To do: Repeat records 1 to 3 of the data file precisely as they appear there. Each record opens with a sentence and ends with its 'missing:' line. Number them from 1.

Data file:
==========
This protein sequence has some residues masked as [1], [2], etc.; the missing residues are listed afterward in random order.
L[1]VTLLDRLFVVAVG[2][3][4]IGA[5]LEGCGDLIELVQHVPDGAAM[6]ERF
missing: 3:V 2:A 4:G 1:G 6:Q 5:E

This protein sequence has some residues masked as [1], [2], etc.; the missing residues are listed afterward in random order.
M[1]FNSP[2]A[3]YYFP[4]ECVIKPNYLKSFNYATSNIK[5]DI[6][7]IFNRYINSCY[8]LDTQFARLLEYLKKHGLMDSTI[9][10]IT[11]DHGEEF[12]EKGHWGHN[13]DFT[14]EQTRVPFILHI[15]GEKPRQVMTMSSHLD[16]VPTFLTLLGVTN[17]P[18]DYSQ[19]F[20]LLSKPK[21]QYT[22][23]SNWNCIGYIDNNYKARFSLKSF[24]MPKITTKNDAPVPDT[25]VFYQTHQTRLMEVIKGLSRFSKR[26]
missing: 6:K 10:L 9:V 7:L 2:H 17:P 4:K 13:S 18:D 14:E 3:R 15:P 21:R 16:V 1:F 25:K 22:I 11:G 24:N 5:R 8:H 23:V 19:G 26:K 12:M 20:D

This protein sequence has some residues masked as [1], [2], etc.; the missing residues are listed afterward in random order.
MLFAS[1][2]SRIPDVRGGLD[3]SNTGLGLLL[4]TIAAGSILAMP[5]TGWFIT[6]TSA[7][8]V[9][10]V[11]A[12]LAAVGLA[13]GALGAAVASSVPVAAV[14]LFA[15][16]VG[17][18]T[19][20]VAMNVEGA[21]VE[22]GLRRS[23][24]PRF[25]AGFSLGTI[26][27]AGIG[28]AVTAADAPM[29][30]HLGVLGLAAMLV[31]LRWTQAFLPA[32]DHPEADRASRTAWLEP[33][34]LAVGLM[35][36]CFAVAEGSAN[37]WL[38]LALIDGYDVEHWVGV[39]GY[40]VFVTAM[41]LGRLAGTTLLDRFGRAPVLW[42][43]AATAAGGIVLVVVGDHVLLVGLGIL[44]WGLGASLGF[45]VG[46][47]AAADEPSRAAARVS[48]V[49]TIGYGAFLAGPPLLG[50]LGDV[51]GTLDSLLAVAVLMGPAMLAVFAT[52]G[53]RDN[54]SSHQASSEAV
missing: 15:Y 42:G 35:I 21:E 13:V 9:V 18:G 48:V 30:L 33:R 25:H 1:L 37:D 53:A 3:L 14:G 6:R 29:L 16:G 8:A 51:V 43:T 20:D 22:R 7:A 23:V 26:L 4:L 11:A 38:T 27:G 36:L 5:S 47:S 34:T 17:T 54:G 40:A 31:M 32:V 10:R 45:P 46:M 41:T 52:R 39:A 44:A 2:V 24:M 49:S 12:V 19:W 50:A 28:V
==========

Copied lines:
This protein sequence has some residues masked as [1], [2], etc.; the missing residues are listed afterward in random order.
L[1]VTLLDRLFVVAVG[2][3][4]IGA[5]LEGCGDLIELVQHVPDGAAM[6]ERF
missing: 3:V 2:A 4:G 1:G 6:Q 5:E

This protein sequence has some residues masked as [1], [2], etc.; the missing residues are listed afterward in random order.
M[1]FNSP[2]A[3]YYFP[4]ECVIKPNYLKSFNYATSNIK[5]DI[6][7]IFNRYINSCY[8]LDTQFARLLEYLKKHGLMDSTI[9][10]IT[11]DHGEEF[12]EKGHWGHN[13]DFT[14]EQTRVPFILHI[15]GEKPRQVMTMSSHLD[16]VPTFLTLLGVTN[17]P[18]DYSQ[19]F[20]LLSKPK[21]QYT[22][23]SNWNCIGYIDNNYKARFSLKSF[24]MPKITTKNDAPVPDT[25]VFYQTHQTRLMEVIKGLSRFSKR[26]
missing: 6:K 10:L 9:V 7:L 2:H 17:P 4:K 13:S 18:D 14:E 3:R 15:P 21:R 16:V 1:F 25:K 22:I 11:G 24:N 5:R 8:H 23:V 19:G 26:K 12:M 20:D

This protein sequence has some residues masked as [1], [2], etc.; the missing residues are listed afterward in random order.
MLFAS[1][2]SRIPDVRGGLD[3]SNTGLGLLL[4]TIAAGSILAMP[5]TGWFIT[6]TSA[7][8]V[9][10]V[11]A[12]LAAVGLA[13]GALGAAVASSVPVAAV[14]LFA[15][16]VG[17][18]T[19][20]VAMNVEGA[21]VE[22]GLRRS[23][24]PRF[25]AGFSLGTI[26][27]AGIG[28]AVTAADAPM[29][30]HLGVLGLAAMLV[31]LRWTQAFLPA[32]DHPEADRASRTAWLEP[33][34]LAVGLM[35][36]CFAVAEGSAN[37]WL[38]LALIDGYDVEHWVGV[39]GY[40]VFVTAM[41]LGRLAGTTLLDRFGRAPVLW[42][43]AATAAGGIVLVVVGDHVLLVGLGIL[44]WGLGASLGF[45]VG[46][47]AAADEPSRAAARVS[48]V[49]TIGYGAFLAGPPLLG[50]LGDV[51]GTLDSLLAVAVLMGPAMLAVFAT[52]G[53]RDN[54]SSHQASSEAV
missing: 15:Y 42:G 35:I 21:E 13:V 9:V 18:G 48:V 30:L 33:R 25:H 1:L 37:D 53:A 3:L 14:G 6:R 29:L 16:G 8:A 51:V 43:T 20:D 22:R 7:A 23:V 26:L 4:L 11:A 38:T 27:G 36:L 5:S 47:S 34:T 17:T 54:G 40:A 31:M 32:V 10:R 45:P 46:M 41:T 52:R 39:A 44:A 2:V 24:M 49:S 12:V 19:W 50:A 28:V